Unfortunately, the answer doesn’t link to the Juniper Research study. When I followed up to ask for one, I got the red “I’m still learning and can’t help with that” message, which in this beta phase arises fairly frequently.

So, I went to google the Juniper study and, quickly seeing that the research is UK based, I tried it again. This time, it gave me US stats:

According to a study by Accenture, 40% of US homes use AI in some form. This includes things like smart speakers, voice assistants, and facial recognition software. The study also found that AI is becoming more popular in homes with children, as parents are increasingly using it to help with tasks like homework and scheduling.

Again, I had to search for the link separately which kind of defeats the purpose of a built-in AI doing quick research for me all on the same page — which would be admittedly awesome, and I do not doubt that as Bard evolves, it will have that capability.

Current uses

While some proposed uses, like the one above, aren’t quite ready for regular use, here’s where Bard-integrated Google can help right now:

  • Respond to emails: Use the same magic wand to prompt AI to quickly create emails. This works for boilerplate-type responses (for example, to queries that don’t align with what you do), not so much for more casual professional correspondence with coworkers or valuable contacts. The generated emails are not only impersonal, but they’re also overly formal; if you’re using email to apply for a job, the emails that Gmail generates could work well.
  • Convert notes to email: This is a time saver. Copy your meeting notes into the chatbox in your email window and it will turn it into a full email that includes a simplified/cleaned-up version of your notes.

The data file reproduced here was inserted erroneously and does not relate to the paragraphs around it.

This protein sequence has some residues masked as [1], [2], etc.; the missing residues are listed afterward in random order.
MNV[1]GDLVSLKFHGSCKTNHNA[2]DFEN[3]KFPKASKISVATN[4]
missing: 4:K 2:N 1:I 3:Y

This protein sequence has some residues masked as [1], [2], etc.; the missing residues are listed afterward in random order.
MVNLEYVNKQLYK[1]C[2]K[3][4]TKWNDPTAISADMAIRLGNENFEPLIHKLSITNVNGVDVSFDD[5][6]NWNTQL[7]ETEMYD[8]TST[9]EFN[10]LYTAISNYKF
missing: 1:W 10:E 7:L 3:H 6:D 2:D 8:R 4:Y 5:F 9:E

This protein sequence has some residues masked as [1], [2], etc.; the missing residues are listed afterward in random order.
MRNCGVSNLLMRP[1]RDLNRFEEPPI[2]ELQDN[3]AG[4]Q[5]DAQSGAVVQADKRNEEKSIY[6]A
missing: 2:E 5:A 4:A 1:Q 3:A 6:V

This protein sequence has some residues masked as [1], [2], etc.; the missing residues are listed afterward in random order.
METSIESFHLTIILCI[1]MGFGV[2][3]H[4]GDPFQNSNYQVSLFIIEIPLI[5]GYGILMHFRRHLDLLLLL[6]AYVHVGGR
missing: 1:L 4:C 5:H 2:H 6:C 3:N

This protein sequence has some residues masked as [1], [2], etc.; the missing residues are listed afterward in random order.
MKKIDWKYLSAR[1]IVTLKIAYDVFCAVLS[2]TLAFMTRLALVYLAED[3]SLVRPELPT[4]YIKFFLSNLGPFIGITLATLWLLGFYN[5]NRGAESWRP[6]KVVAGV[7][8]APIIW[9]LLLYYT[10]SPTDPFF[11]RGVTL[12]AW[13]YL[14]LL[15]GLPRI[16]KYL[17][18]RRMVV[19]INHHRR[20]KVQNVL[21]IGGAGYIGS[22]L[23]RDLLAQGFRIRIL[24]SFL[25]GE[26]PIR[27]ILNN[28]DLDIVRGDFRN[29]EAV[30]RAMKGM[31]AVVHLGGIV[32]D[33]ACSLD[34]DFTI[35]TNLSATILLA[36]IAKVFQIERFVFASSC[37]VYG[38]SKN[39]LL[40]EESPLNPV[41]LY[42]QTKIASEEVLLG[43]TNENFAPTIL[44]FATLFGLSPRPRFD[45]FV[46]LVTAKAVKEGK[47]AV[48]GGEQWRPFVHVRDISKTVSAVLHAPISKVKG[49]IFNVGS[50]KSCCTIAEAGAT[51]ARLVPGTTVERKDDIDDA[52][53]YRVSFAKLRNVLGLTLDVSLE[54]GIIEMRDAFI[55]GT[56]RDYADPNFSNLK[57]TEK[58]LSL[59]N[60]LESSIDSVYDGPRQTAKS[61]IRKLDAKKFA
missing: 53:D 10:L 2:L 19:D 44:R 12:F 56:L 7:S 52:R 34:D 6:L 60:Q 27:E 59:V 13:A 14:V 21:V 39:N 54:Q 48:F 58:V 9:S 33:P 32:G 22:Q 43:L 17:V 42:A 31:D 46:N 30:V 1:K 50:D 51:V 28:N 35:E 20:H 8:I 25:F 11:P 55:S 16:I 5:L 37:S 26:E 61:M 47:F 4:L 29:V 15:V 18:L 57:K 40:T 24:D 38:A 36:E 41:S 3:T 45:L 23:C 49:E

• Autogenerating templates: Need to compose a resume, job description, query letter or thank you note? The built-in AI will lay one out so you can add your own details and reword as needed.
  • Generate ideas: If you have a general topic but need some ideas to get started, it will give you a list of suggestions to work from.
  • Translation: This AI feature has actually been available in Docs for a couple of years. To instantly translate a document into one of many languages, just go to “Tools” at the top of the page, select “Translate Document” and choose your language.
  • Formalizing text: When you want something more formal, you can turn a quick note into a professional memo. For example, it formalized “hey guys, lets try and meet next week to talk about the new project” to:

Dear team,

I hope this email finds you well.

I am writing to inquire if we could schedule a meeting next week to discuss the new project. I would like to go over the project timeline, deliverables, and any potential risks or challenges.

I am available on Tuesday, Wednesday, or Thursday afternoon. Please let me know if any of those times work for you.

Thank you,
Your name

The future?

Will AI-embedded work apps ever be used as seamlessly as asking Alexa to set a timer? Probably, yes, but mostly in ways we don’t actively notice —  like when you let AI complete your sentences in email sometimes without thinking about it, we’ll acclimate.

Companies: Google